Many Americans take aspirin to lower their risk of heart disease, but a new study suggests a remarkable added benefit, reporting that patients who took aspirin regularly for a period of several years were 21 percent less likely decades later to die of solid tumor cancers, including cancers of the stomach, esophagus and lung.
As part of the new study, published online Monday in the journal Lancet, researchers examined the cancer death rates of 25,570 patients who had participated in eight different randomized controlled trials of aspirin that ended up to 20 years earlier.
Participants who had been assigned to the aspirin arms of the studies were 20 percent less likely after 20 years to have died of solid tumor cancers than those who had been in the comparison group taking dummy pills during the clinical trials, and their risk of gastrointestinal cancer death was 35 percent lower. The risk of lung cancer death was 30 percent lower, the risk of colorectal cancer death was 40 percent lower and the risk of esophageal cancer death was 60 percent lower, the study reported.
The specific dose of aspirin taken did not seem to matter — most trials gave out low doses of 75 to 100 milligrams — but the participants in the longest lasting trials had the most drastic reductions in cancer death years later.
“This is important as a proof of principle that a single simple compound like aspirin can reduce the risk of cancer substantially,” said the study’s lead author, Dr. Peter M. Rothwell, professor of neurology at the University of Oxford. “There’s been a lot of work over the years showing that certain compounds can increase the risk of cancer, but it’s not been shown before that we can reduce the risk with something as simple as aspirin.”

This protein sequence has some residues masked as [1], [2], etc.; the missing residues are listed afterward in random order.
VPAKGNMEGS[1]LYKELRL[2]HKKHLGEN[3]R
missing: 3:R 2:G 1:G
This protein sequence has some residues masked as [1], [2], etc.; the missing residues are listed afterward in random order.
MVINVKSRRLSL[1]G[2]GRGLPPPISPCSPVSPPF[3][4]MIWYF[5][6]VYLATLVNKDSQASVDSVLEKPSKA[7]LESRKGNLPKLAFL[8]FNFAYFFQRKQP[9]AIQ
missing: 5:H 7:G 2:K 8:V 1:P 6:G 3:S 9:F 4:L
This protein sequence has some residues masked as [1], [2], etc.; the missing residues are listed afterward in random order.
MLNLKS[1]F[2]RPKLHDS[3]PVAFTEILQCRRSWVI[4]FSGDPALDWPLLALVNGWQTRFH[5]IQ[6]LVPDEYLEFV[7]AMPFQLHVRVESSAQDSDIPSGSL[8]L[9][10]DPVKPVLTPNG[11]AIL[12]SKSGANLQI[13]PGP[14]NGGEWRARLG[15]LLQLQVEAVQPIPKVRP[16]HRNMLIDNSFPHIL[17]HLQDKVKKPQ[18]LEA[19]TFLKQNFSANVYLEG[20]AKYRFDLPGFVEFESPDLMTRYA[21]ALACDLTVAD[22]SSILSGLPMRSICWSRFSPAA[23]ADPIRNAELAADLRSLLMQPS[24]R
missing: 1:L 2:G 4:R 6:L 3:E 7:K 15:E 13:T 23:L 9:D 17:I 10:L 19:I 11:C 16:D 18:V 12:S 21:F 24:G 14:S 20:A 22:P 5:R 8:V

But even as some experts hailed the new study as a breakthrough, others urged caution, warning people not to start a regimen of aspirin without first consulting a doctor about the potential risks, including gastrointestinal bleeding and bleeding in the brain (hemorrhagic strokes).
“Many people may wonder if they should start taking daily aspirin, but it would be premature to recommend people starting taking aspirin specifically to prevent cancer,” said Eric J. Jacobs, an epidemiologist with the American Cancer Society.
While Dr. Jacobs said the study design was valid, relatively few women were included in the trials, making it difficult to generalize the results to women.
“It’s hard to assess effects on mortality from just one study,” he said.
The findings do not come entirely as a surprise, Dr. Rothwell said, because aspirin has been found to slow or prevent the growth of tumor cell lines in the laboratory. Observational studies have reported that people who took aspirin were at lower risk for colorectal cancer recurrences, while other studies have pointed to similar reductions in cancers of the lung, stomach and esophagus.
“There have been hints of this before, but the quality of this study is the gold standard because it is based on randomized clinical trials,” said Dr. Alan A. Arslan, an assistant professor of obstetrics and gynecology and environmental medicine at New York University School of Medicine, who did an observational study several years ago reporting that women who had taken aspirin regularly had a lower risk of ovarian cancer. “Randomized controlled trials carry more weight.”
The strong results “add to the accumulating evidence that aspirin may be protective against various cancers,” Dr. Arslan said.
There are several ways in which aspirin may work to slow the development of cancers, experts say. Inflammation may play a role in cancer, and aspirin blocks the synthesis of prostaglandins, which are mediators of inflammation, and may affect early tumor promotion.
Aspirin may also induce the death of early cancer cells before they become aggressive, Dr. Arslan suggested.